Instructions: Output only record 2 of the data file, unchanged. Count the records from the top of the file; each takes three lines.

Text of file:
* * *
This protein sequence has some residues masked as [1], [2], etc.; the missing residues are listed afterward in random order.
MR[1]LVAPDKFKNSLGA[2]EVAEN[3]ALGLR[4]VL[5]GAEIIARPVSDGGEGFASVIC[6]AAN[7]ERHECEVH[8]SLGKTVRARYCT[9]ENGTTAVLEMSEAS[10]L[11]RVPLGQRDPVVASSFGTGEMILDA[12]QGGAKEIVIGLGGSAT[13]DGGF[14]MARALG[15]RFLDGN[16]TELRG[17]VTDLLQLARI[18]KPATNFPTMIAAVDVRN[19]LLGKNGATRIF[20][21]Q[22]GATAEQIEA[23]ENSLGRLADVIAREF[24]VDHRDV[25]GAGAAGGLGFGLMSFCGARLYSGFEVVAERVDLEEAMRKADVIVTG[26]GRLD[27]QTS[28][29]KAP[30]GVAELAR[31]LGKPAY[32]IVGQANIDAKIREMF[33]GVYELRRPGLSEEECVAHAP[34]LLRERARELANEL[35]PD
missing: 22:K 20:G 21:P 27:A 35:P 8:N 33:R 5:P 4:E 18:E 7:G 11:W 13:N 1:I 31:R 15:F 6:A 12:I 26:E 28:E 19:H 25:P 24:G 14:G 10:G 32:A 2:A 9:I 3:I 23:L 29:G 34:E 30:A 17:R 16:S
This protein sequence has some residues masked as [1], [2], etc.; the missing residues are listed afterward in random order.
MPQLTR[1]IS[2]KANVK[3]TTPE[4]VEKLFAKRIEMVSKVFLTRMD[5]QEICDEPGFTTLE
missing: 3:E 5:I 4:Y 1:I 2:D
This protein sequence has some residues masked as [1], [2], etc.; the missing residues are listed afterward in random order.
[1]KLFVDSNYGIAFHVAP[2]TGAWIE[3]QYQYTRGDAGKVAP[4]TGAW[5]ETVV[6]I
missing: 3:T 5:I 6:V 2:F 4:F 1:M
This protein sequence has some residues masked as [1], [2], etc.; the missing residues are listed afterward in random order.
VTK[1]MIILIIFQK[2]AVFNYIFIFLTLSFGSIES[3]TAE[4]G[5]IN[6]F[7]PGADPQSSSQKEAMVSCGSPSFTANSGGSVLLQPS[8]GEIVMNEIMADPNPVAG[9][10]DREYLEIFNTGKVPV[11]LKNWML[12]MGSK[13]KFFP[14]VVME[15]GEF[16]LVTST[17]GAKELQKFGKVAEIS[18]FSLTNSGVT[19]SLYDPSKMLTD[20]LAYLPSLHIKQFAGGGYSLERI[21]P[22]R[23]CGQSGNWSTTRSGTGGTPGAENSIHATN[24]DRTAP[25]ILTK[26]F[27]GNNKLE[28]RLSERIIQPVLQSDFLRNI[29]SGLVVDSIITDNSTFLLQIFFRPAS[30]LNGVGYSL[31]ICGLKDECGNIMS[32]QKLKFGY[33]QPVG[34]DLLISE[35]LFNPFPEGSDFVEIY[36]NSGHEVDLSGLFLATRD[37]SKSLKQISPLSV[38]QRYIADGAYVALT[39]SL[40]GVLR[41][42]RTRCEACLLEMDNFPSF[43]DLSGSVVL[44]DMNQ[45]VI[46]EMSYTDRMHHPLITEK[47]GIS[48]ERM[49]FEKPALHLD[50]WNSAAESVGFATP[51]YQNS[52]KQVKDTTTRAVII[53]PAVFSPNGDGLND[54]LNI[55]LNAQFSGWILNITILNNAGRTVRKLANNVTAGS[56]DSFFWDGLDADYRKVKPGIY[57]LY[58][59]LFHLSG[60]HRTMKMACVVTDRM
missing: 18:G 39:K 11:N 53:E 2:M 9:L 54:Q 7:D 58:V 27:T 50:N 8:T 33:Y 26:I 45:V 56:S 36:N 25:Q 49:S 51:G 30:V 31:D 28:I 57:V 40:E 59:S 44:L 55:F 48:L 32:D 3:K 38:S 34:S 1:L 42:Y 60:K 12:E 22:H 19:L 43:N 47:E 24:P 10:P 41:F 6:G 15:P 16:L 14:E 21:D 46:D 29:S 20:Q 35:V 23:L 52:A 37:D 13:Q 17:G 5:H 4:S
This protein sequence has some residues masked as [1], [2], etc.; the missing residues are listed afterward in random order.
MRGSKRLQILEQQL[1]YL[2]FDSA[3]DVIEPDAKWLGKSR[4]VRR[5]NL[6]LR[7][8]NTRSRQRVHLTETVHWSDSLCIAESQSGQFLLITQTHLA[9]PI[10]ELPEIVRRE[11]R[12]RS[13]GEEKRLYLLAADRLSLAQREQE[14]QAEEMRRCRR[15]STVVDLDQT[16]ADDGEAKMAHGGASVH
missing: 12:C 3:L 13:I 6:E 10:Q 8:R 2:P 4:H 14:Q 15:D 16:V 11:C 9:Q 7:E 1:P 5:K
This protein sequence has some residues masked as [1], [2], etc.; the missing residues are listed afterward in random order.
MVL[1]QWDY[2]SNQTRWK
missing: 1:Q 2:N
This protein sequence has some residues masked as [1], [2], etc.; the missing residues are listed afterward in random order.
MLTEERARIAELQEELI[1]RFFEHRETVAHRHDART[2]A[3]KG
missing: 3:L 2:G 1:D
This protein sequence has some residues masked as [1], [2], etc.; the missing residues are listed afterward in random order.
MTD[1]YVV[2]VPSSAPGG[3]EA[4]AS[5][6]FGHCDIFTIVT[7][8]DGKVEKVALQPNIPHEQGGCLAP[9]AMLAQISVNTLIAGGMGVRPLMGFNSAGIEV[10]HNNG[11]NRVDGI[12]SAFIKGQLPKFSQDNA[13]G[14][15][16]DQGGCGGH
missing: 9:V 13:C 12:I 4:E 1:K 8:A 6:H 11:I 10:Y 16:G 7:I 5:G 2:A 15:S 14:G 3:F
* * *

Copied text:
This protein sequence has some residues masked as [1], [2], etc.; the missing residues are listed afterward in random order.
MPQLTR[1]IS[2]KANVK[3]TTPE[4]VEKLFAKRIEMVSKVFLTRMD[5]QEICDEPGFTTLE
missing: 3:E 5:I 4:Y 1:I 2:D